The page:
Inflation targeting is a framework in which the central bank uses monetary policy tools, especially the control of short-term interest rates, to keep inflation in line with a given target. South Africa's inflation target range is 3−6%.
Before adopting the inflation-targeting framework, the SARB used several different frameworks, including exchange rate targeting and money supply targeting. The inflation-targeting approach has been more successful. It has permitted a more realistic alignment between the SARB’s tools and objectives. It has also enhanced transparency and accountability by giving the SARB a clear and publicly visible objective.
Inflation targeting grew out of two historical disappointments. The first was the stagflation experience of the 1970s and 1980s, when a wide range of central banks accepted higher inflation in the hope that this would boost economic growth, but ended up with stagnant growth and higher inflation (i.e. stagflation) instead. The second was the failure of the ‘monetarist’ approaches, when central banks discovered that changes in money supplies were only loosely related to the variables people really cared about – such as inflation. Inflation targeting provided an elegant solution to the flaws of both these other frameworks. In the South African case, as for several other countries (e.g. Brazil and the United Kingdom), the trigger for moving to inflation targeting was actually the failure of a third policy, namely that of trying to manage exchange rates. The unifying theme across these experiences was that inflation turned out to be more controllable, and more relevant, than other variables central banks had tried to target.
In practice, inflation targeting has demonstrated a number of other advantages. It has made central banks more accountable, because their performances can now be judged against clear metrics: their inflation targets. It has also made them more transparent. This is because communication itself has become an important policy tool: when the public understands what monetary policy is trying to achieve, and trusts the central bank to deliver, that in itself makes success more likely.
Finally, although inflation targeting was constructed on the premise that monetary policy cannot permanently affect ‘real’ variables such as growth and employment, the framework has allowed policymakers to respond more forcefully to cyclical fluctuations in economic performance. With credible monetary policy, inflation becomes very stable, allowing central banks to lower rates during periods of economic weakness. Although inflation targeters are sometimes caricatured as ignoring growth, in practice, inflation-targeting central banks almost universally include cyclical fluctuations in growth and employment in their decisions.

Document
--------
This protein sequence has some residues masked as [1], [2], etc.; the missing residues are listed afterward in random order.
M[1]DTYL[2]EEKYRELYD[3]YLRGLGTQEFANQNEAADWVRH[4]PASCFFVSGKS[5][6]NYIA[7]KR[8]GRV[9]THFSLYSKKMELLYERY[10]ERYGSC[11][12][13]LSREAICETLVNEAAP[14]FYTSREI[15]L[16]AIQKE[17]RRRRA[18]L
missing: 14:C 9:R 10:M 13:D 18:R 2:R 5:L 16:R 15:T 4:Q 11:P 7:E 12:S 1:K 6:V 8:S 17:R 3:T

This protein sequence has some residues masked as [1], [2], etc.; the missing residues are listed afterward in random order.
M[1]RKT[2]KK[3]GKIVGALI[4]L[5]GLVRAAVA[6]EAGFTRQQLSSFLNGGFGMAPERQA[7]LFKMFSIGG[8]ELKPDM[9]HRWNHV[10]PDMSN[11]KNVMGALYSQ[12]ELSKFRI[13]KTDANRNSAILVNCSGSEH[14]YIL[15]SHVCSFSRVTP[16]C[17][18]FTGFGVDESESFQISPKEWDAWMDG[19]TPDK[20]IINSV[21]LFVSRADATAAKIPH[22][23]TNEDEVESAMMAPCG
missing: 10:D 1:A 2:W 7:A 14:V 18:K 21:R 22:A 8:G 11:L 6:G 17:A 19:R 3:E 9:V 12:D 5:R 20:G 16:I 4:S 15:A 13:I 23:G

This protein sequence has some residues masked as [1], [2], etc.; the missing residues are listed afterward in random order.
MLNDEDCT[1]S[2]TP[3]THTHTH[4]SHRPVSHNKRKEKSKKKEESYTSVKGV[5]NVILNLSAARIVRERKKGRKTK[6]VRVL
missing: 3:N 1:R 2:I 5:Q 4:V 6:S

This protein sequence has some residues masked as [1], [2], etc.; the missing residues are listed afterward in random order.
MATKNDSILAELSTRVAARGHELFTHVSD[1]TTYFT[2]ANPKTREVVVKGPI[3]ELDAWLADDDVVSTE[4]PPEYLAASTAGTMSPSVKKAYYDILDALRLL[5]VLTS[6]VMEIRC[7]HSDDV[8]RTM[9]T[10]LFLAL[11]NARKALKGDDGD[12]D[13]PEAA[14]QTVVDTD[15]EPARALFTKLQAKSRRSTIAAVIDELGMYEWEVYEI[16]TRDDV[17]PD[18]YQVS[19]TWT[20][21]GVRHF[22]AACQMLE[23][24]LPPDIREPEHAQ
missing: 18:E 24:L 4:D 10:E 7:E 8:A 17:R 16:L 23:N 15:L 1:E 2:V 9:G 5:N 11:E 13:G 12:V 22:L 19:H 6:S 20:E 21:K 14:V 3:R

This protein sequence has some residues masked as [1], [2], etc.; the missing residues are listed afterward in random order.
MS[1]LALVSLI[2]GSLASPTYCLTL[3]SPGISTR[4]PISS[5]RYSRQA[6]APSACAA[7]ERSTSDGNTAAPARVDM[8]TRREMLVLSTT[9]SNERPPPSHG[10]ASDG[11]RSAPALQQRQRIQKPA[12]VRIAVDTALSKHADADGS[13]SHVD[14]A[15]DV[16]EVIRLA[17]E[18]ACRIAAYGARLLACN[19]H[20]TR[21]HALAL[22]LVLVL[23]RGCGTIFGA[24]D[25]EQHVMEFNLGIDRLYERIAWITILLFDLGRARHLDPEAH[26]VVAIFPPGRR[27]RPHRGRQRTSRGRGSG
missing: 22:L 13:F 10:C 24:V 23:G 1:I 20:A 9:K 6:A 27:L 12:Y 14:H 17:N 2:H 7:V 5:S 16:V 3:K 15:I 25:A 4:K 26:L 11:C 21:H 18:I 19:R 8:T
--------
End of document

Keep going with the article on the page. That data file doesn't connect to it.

The target is continuous, meaning policy should aim for inflation to be within the target at all times. (It is not, for example, about achieving an average inflation rate over a given period, such as a year.) The target is also flexible, which means that temporary deviations from the target are acceptable provided that inflation returns to the target range over a reasonable period (usually one or two years). This flexibility means policy does not have to create real economic activity by using large interest rate changes to try and eliminate the effects of temporary shocks, such as fuel prices increases. Finally, inflation targeting is always forward-looking: policymakers are not required to make up for missing the target in the past, but they are expected to ensure inflation is always heading back to the target.
The inflation target is set through a process of consultation between the Minister of Finance and the Governor of the SARB.
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